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Start the bus: Mayville, Kingston communities working together for hurricane victims

(Photo by John Cook)
Mayville Police Chief Tony Coln (left) and Mayville Community Schools Superintendent Barry Markwart stand in front of the bus that will be used to take supplies south to hurricane-ravaged Florida. The Mayville Police Department, in conjunction with Mayville Community Schools and Kingston Community Schools, will be gathering donations this week to take to communities in Florida, which was hit by Hurricane Irma over the weekend.

The athletic teams at Mayville and Kingston high schools may be rivals on the field of play.

But this week the two communities are teaming up.

All week long, and possibly beyond, the two school districts, along with the Mayville/Kingston Police Department are combining efforts to gather supplies for Florida hurricane victims.

“Over the weekend I was watching all the (hurricane) coverage on the news,” said Mayville Police Chief Tony Coln. “Before that, I watched all the coverage of (Hurricane) Harvey in Texas. I get on my Facebook and go to the police department page and see all the law enforcement and fire departments sending both supplies and manpower to help out a great cause.

“And I thought maybe I could help out a little bit.”

Officially titled “Hurricane Relief Project,” the goal is to fill a school bus with supplies, such as water, canned goods and personal hygiene items, which will then be driven by Coln to a yet-to-be-determined part of Florida.

Over the weekend, Hurricane Irma lashed out at the southeastern United States, bringing 100 miles per hour-plus winds, and unleashing torrential rains. Prior to hitting Florida, Irma caused a great deal of devastation to several Caribbean Sea islands. Many Floridians evacuated ahead of the storm, but some hunkered down and rode it out.

The hurricane, which was listed as a Category 5 storm during much of its life, was one of the largest and most powerful Atlantic Ocean-birthed storms in recorded history. Its power and fury was evident thanks to images and video taken both by news media, and those who rode the storm out.

“I have a contact in Florida that I talked to, and I said, ‘Hey, where and when do you need us?’” Coln said. “And he said ‘Let’s wait a day or two for people to get back to their homes and we’ll see where and when they need it.’”

“My first call was to (Mayville Community Schools Superintendent) Barry (Markwart), and he said, ‘How can we help?’”

“It was Chief Coln’s idea,” Markwart said. “He came to talk to me at my house, and we talked about getting everybody involved, making it as big as possible.”

Coln then called Kingston Community Schools Superintendent Matt Drake.

“He contacted me Sunday night and said he had a school bus, and was looking to pack it to the ceiling and drive it down to Florida and personally deliver it,” Drake said. “Mr. Markwart and I, having access to the community through the schools, we can certainly help him stuff that bus so we set out to think of ways to make it happen.”

And now, the plan is coming together.

Items can be dropped off at the Mayville bus garage, Mayville Elementary School and the Kingston bus garage from 9 a.m. to 4 p.m. through Friday. Organizers are looking for the following supplies: diapers, baby wipes, baby formula and baby food; bottled water, fruit juice and Gatorade; personal hygiene items; canned goods, dry cereal, canned meat, pre-packaged snacks and peanut butter; Band-Aids, medical tape and rubber gloves; buckets, trash bags, paper towels, paper plates and plastic silverware; and dog and cat food and cat litter.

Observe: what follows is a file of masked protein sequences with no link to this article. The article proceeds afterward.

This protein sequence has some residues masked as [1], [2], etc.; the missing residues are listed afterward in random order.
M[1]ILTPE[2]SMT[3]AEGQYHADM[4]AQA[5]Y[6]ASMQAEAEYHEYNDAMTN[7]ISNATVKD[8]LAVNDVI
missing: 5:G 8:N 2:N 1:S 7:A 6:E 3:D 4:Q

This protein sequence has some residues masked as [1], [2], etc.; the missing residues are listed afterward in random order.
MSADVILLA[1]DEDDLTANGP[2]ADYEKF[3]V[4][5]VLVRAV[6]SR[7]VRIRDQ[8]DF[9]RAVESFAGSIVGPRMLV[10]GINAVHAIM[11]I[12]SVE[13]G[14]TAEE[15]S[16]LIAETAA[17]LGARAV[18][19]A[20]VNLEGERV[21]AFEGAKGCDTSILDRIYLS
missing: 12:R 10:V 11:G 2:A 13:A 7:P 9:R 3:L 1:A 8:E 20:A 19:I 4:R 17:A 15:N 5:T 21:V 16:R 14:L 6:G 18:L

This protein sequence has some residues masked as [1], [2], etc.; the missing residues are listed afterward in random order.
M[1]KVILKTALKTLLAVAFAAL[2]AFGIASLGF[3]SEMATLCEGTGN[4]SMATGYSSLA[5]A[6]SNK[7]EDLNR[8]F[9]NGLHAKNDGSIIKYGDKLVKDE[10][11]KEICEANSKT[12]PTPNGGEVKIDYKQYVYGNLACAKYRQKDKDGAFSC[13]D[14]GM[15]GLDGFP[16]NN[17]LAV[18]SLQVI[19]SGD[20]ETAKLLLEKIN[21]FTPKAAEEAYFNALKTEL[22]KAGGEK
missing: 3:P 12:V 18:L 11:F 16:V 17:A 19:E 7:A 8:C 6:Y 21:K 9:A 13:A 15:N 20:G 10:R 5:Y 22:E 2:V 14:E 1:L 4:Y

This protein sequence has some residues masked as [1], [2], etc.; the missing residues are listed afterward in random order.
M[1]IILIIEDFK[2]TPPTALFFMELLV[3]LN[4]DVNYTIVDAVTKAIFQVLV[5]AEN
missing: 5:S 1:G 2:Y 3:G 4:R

“We need things that can be used immediately,” Coln said “And things that are near and dear to my heart are items for kids, like diapers and wipes, baby food and stuff like that. Stuff that people who are displaced can use right now.”

In addition, donations and fuel cards are being accepted to help cover the cost of fuel for the trip.

“At Kingston, we have a football game against Deckerville on Friday,” Drake said. “So we’re going to donate all gate receipts to Hurricane Irma relief and if people would like to bring a pile of non-perishable food or personal hygiene items, we’re going to allow them to use that as their entry into the game as well.”

There is not yet a set date for departure of the bus, which actually belongs to Coln. The plan, Coln said, is to see where everything stands by week’s end, and then go from there.

“And if this thing gets bigger than we think it will be, if we fill up that bus, Mayville has a big trailer they said we can use, Kingston has a big trailer,” Coln said. “If we need to take more down there, we’ll take more down there.”

Markwart said Mayville students are reacting positively to the project.

“It’s great right now, we’ve got a lot of positive responses,” he said. “Our National Honor Society and our student council are getting on board, and they’re going to start helping us promote it. At the middle school, we have a life skills class that is required to do community service, and this is perfect.

“We think with these three entities working together, it’s going to be a nice boost for our community.”

Once the decision is made to leave, Coln will talk to his Florida contact, hop behind the wheel of the bus, which he purchased earlier this year from Mayville Community Schools, and drive it south. He will use his personal vacation time to get the time off work.

“I’m taking a group of volunteers, a couple of my officers, some first responders – there’s a lot of people that want to go,” Coln said. “And I’m going to update everything on Facebook, we’ll do Facebook Live, so people will know where we are and where we’re going.”

Cash donations can be mailed to Mayville Police Department, P.O. Box 219, Mayville, MI. 48744.

 

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